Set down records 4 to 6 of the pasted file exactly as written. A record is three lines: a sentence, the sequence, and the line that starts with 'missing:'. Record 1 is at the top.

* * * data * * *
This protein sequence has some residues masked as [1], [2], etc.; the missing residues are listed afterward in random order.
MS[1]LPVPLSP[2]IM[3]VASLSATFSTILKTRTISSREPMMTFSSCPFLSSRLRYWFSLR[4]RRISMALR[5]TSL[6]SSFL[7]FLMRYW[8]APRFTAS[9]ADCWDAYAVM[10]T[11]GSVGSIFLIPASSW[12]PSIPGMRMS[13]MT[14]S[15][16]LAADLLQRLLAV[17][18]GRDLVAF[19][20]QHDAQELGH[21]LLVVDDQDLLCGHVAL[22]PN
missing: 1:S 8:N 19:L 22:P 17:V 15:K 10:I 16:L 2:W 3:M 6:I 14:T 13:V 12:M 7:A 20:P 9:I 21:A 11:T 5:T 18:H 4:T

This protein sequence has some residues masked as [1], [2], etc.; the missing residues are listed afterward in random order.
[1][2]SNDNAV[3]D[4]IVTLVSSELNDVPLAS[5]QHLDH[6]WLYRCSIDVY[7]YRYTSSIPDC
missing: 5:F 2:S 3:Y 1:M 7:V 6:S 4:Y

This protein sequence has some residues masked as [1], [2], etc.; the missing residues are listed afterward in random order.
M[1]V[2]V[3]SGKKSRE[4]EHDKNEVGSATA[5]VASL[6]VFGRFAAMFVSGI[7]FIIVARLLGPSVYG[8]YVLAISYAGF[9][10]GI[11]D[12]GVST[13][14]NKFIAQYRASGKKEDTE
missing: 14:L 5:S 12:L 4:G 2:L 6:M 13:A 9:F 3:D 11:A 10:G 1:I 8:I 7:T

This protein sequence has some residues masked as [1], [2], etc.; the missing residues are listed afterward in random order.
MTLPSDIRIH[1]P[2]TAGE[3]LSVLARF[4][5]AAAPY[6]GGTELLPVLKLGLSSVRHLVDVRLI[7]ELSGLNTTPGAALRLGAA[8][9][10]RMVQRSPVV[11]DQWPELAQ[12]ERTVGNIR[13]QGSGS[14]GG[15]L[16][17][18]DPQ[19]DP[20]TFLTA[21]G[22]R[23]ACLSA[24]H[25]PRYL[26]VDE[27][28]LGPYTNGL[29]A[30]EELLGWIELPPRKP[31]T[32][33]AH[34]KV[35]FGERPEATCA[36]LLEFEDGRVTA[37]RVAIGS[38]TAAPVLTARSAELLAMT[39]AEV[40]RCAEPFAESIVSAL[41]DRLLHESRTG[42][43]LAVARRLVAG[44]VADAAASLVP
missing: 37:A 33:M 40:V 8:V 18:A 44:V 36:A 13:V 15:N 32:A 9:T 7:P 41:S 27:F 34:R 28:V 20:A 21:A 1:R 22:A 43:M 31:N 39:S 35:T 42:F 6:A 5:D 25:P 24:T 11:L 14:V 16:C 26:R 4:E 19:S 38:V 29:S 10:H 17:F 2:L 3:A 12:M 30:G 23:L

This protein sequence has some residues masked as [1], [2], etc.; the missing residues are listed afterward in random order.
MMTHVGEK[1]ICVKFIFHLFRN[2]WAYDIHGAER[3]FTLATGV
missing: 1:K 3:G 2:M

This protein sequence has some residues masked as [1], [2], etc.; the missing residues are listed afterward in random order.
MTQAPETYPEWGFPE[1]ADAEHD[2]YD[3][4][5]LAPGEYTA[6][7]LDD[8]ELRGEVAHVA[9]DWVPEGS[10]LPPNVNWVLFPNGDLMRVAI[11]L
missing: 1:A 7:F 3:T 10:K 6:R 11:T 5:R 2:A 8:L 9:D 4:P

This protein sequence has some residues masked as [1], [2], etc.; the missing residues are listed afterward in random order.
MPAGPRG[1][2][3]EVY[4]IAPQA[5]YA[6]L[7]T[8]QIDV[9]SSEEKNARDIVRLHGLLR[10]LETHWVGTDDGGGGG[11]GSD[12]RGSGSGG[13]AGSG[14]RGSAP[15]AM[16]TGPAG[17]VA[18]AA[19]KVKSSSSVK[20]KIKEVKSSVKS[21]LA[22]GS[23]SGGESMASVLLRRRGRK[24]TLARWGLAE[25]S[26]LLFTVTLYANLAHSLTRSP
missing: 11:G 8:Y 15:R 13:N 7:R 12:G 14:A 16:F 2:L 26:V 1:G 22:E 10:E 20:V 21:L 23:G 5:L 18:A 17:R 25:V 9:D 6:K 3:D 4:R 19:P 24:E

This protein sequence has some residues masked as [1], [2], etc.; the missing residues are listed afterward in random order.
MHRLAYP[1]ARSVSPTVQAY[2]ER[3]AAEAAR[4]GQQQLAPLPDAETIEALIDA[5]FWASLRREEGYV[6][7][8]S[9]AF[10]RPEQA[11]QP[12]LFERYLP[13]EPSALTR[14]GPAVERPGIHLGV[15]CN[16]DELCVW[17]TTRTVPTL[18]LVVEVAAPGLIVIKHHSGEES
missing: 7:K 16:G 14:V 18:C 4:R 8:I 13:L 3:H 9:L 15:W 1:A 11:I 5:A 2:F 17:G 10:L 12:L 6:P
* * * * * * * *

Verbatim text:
This protein sequence has some residues masked as [1], [2], etc.; the missing residues are listed afterward in random order.
MTLPSDIRIH[1]P[2]TAGE[3]LSVLARF[4][5]AAAPY[6]GGTELLPVLKLGLSSVRHLVDVRLI[7]ELSGLNTTPGAALRLGAA[8][9][10]RMVQRSPVV[11]DQWPELAQ[12]ERTVGNIR[13]QGSGS[14]GG[15]L[16][17][18]DPQ[19]DP[20]TFLTA[21]G[22]R[23]ACLSA[24]H[25]PRYL[26]VDE[27][28]LGPYTNGL[29]A[30]EELLGWIELPPRKP[31]T[32][33]AH[34]KV[35]FGERPEATCA[36]LLEFEDGRVTA[37]RVAIGS[38]TAAPVLTARSAELLAMT[39]AEV[40]RCAEPFAESIVSAL[41]DRLLHESRTG[42][43]LAVARRLVAG[44]VADAAASLVP
missing: 37:A 33:M 40:V 8:V 18:A 44:V 36:A 13:V 15:N 32:A 9:T 7:P 41:S 27:F 34:R 28:V 20:A 21:A 1:R 22:A 43:M 31:N 39:S 35:T 42:F 6:A 5:D 25:P 24:T 11:L 14:V 16:C 26:R 4:E 19:S 38:V 29:S 10:H 17:F 2:L 3:A 12:M 30:G 23:L

This protein sequence has some residues masked as [1], [2], etc.; the missing residues are listed afterward in random order.
MMTHVGEK[1]ICVKFIFHLFRN[2]WAYDIHGAER[3]FTLATGV
missing: 1:K 3:G 2:M

This protein sequence has some residues masked as [1], [2], etc.; the missing residues are listed afterward in random order.
MTQAPETYPEWGFPE[1]ADAEHD[2]YD[3][4][5]LAPGEYTA[6][7]LDD[8]ELRGEVAHVA[9]DWVPEGS[10]LPPNVNWVLFPNGDLMRVAI[11]L
missing: 1:A 7:F 3:T 10:K 6:R 11:T 5:R 2:A 8:L 9:D 4:P